Monday, December 15, 2003


I realized that I never wrote follow-up comments after the ROTR junket last week. Principally, that was because I saw Peter Pan the same evening, and the happy entertaining experience of that latter film made me reticent about revisiting Return of the Tedium. I know I promised to write a real review, and if I didn't have seven Azusa Pacific term papers, a book proposal, fifty Christmas cards to write and 95 NEA applications to pore through in the next week, I would feel better about setting a date for that.

Let me say this by way of review... There is a monumental scope about the LOTR series that is certainly estimable. All of the elements of the spectacle aspect are hugely impressive and awe-inspiring. The score is soaring. The costumes are fabulous. The effects are stunningly executed. The cinematography - if not lyrical in its composition and imagery - is still highly competent.

On the down side in terms of production values, I really didn't think much of the acting as everybody is either gazing or crying most of the time - extremes of portrayal that Jackson, as a horror film director has come by honestly, I guess. The script is overlong. Structurally, there are several scenes that could and should have been cut, and many moments in scenes that could and should have been shorter. Particularly the last half hour of the film is problematic in that it ties up several stories that the film hadn't dealt with at all. That Sam gets married, for example, may be all well and good in the book, but it is not the story that the film was telling, so it should have been cut.

Writer Fran Walsh shared my sense of this during the junket. She wondered out loud if they shouldn't have left several of the endings out of the film.

So, let me be clear. The spectacle of ROTK is impressive and awe-inspiring. If the film wins the Best Picture Oscar for this achievement, I will shrug and be without outrage.

However, in the end, the film does not amount to that much in terms of story and theme. The notion that good guys will be the ones who fight back when bad guys are about to annilhate them would fall into my category of being a bad theme. A good movie theme is one that can be argued. Hence, a good theme would be "Is any one good?" A BAD movie theme would be "Murder is bad."

I hear hoards of blinking-eyed LOTR fans foisting all kinds of profound Christian themes on the movies. I use AS MY SOURCE for the theme of the project the words of the director of the project himself. At the junket for the Return of the King, one of the writers asked Jackson how much interest he had in fleshing out the Christian themes in the story, Jackson replied, "Not an ounce."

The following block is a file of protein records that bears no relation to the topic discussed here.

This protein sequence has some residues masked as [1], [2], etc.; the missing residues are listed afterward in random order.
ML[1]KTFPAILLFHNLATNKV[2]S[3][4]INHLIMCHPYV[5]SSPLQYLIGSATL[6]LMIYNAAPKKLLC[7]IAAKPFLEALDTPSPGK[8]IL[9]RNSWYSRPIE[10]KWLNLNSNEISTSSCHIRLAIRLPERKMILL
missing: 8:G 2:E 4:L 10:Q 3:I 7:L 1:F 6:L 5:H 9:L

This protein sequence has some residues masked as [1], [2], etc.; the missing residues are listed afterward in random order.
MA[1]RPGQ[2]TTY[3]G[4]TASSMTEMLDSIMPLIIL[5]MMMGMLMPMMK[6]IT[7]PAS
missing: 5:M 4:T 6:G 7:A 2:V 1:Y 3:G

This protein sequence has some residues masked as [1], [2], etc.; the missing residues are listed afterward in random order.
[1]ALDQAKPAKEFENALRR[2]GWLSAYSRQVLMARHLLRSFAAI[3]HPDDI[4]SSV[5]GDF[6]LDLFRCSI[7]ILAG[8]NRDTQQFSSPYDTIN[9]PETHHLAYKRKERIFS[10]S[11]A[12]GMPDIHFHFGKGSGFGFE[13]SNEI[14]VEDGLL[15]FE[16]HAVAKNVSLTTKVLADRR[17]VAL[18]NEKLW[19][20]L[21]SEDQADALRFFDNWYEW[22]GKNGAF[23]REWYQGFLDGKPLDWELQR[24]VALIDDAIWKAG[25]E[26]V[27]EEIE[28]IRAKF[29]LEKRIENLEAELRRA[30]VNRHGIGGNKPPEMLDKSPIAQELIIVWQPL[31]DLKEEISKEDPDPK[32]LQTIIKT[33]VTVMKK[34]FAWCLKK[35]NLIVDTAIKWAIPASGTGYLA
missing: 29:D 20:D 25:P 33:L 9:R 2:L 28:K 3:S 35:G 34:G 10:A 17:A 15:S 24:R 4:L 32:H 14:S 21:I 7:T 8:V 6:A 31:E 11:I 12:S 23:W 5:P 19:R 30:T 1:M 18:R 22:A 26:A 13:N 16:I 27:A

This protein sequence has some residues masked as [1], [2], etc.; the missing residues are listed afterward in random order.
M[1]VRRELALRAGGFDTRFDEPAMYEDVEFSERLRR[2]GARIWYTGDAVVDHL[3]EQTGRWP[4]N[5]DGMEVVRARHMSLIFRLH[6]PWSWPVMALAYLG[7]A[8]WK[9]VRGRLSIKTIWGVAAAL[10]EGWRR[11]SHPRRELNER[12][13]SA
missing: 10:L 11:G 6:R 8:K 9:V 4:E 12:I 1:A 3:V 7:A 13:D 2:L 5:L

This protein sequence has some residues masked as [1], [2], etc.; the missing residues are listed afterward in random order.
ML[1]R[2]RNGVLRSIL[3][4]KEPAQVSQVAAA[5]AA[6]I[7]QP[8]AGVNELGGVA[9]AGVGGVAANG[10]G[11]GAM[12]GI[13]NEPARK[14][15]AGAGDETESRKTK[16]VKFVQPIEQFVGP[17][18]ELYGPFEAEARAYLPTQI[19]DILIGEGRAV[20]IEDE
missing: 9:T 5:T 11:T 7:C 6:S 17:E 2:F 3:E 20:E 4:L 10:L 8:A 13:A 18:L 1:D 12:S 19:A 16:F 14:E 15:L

Non ounciam. Non ounce pas. Nien onze. Niew ouzkew pftusk.

When I pressed him further to identify what the theme of the work was for him, Jackson gave the usual spiel about not wanting to send a message. Then, he shrugged and said, "I guess if it is about anything for me, it would be about environmentalism." He suggested that Tolkien wrote the books with a sense of horror about what the Industrial Revolution was doing to the English countryside.

When I complain that the movies lack a thematic unity, and that they seem rambling and unfocussed, this is what I mean.

Now, certainly, artists, as vessels of communication between the Creator and the world, don't have to apprehend and understand all the themes that are present in their own work. But it certainly helps a project if the director is on board with a theme. It will be reinforced and heightened with many flourishes. It will mean the necessary elimination of many other herrings that would take the story in other directions. Good directions in themselves, maybe, but not, ultimately the direction that would heighten and support the principle theme.

Secondly, in that the LOTR films are based on a work that purportedly has strong Christian themes, the films will probably have some kind of residue of these themes. You would have to work very hard, for example, to film the Sermon on the Mount, without some aroma of the Christ coming through. My sense of Jackson and his collaborators was that they were intent on preserving themes that were in the book -- even if they would never articulate them or ascribe to them. I will grant that there is much more than "an ounce" of Christianity in the films. It is just important to note that the preservation of the same was of zero concern to the director. "Not an ounce."

For those to have ears to hear, hear. For the rest of you, enjoy the film - and tell yourself it is not an over-hyped, over-produced spectacle that doesn't amount to much. I'm happy for you.

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